These preliminary findings suggest, but do not establish, that variations in the extent, site and pathological nature of lesions may all contribute to different patterns of disease evolution in MS.


Brain & Spinal Cord MR In Benign Multiple Sclerosis: A Follow-up Study

Filippi M, Campi A, Martinelli V, Colombo B, Scotti G, Comi G
J Neurol Sci 1996 Nov;143(1-2):143-9
Univ of Milan, Dept of Neurology, Scientific Institute, Ospedale San Raffaele, Italy
PMID# 8981313; UI# 97135776

We performed a clinical and Magnetic Resonance (MR) longitudinal study in 19 patients with Benign Multiple Sclerosis (MS) to achieve a better definition of the nature of disability in MS.

Patients with higher lesion volumes on conventional T2-weighted images at entry were those with more frequent relapses (p = 0.0004) and more new MR lesions (p = 0.003) during the follow up. However, 1/3 of these new lesions were located PeriVentricularly and about 2/3 were small or intermediate in size.

Two of the 11 patients (18%) with higher lesion volumes at entry developed progressive Neurological deficits: in these two patients the new lesions seen on conventional T2 images, had lower Magnetization Transfer Ratios (p = 0.005) than those present in patients who remained clinically stable and a marked increase in HypoIntense lesion volumes on T1-weighted images was also found.

Spinal Cord cross-sectional area at C5 and MTR values for the Seemingly Normal White Matter were similar to those found in normal controls.

This study suggests that patients with Benign MS have two different patterns of disease evolution, one characterized by very low clinical and MR activities, the other in which the lack of disabling symptomatology might be related to factors like site, size and nature of lesions.

It also indicates that in patients with Benign MS and high MR lesion loads, the risk of developing a Secondary/Progressive form of the disease is still present even after many years after onset.


Prognosis Of Multiple Sclerosis:
The Natural Disease Course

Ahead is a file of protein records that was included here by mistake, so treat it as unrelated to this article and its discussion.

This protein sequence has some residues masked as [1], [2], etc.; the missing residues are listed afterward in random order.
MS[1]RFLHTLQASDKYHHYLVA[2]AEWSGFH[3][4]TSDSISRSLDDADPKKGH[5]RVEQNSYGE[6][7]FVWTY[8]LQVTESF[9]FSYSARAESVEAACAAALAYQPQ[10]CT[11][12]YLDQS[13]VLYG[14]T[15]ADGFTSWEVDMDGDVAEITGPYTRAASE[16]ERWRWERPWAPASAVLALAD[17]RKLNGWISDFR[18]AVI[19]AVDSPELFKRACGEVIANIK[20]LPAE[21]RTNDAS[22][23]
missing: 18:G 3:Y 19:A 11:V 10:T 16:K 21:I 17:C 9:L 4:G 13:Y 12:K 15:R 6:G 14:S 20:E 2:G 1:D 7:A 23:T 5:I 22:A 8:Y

Flachenecker P, Hartung HP
Nervenarzt 1996 Jun;67(6):435-43
Klinische Forschungsgruppe fur Multiple Sklerose und NeuroImmunologie, Neurologische Klinik und Poliklinik, Julius-Maximilians-Universitat, Wurzburg
PMID# 8767197; UI# 96302735

This review summarizes the natural history of Multiple Sclerosis (MS) in terms of disease type, survival, relapse rate and recovery as well as disability.

The course of MS is highly variable and individually difficult to predict. In Epidemiological studies, the most common type of MS is the Relapsing/Remitting form.

However, after 10-15 years of disease duration, 30-40% of patients will develop Chronic/Progressive MS.

Survival of all MS patients is only mildly affected, but markedly decreased in severely disabled patients mainly due to secondary complications. Suicide is more frequent in MS patients than in normals, especially within the first 5 years of the disease.

The mean relapse rate ranges from approximately 0.5 to 0.8 relapses per year and decreases with time. Most patients will recover from relapses within 4 weeks. 50% of patients will require some form of walking aid within 15-18 years from onset.

20-40% of patients have, *Benign* MS, i.e. no or only mild Disability after 10 years of MS.


Optic Neuritis As The First Sign Of Multiple Sclerosis

Szilasiova J, Klimova E, Vesela D
Cesk Slov Oftalmol 2002 Jul;58(4):259-64
Neurologicka klinika, LF UPJS a FNsP, Kosice
PMID# 12181882

Optic Neuritis (ON) is as the initial manifestation of Multiple Sclerosis (MS) a favorable prognostic factor during the subsequent course.

To assess the ratio of ON at the onset of MS in the authors patients and to assess according to clinical criteria the form of disease and degree of functional inability, expressed by Kurtzke s EDSS scale.

Patients And Methods
In a retrospective analysis of patients with clinically defined and Probable MS (Poser's Criteria) hospitalized at the Neurological clinic in 1987-2000 the authors investigated the incidence of ON in relation to the course and form of MS.

In individual patients they evaluated the age at the onset of the first manifestations of MS, the form, duration and degree of functional inability in EDSS.

These findings were compared in groups of patients with incipient ON and without ON at the onset of MS (non-ON).

ON as an isolated initial symptom of MS was present in 29 (18.2%) of the total number of 159 patients.

The mean age at the time of the initial ON was 27.9 years, which is as compared with the non-ON group of MS patients by 2.8 years or less.

Patients with isolated ON at the onset had the resulting general affection by 2 grades EDSS lower than the non-ON and it was recorded in 73% cases with a Relapsing/Remitting course of MS.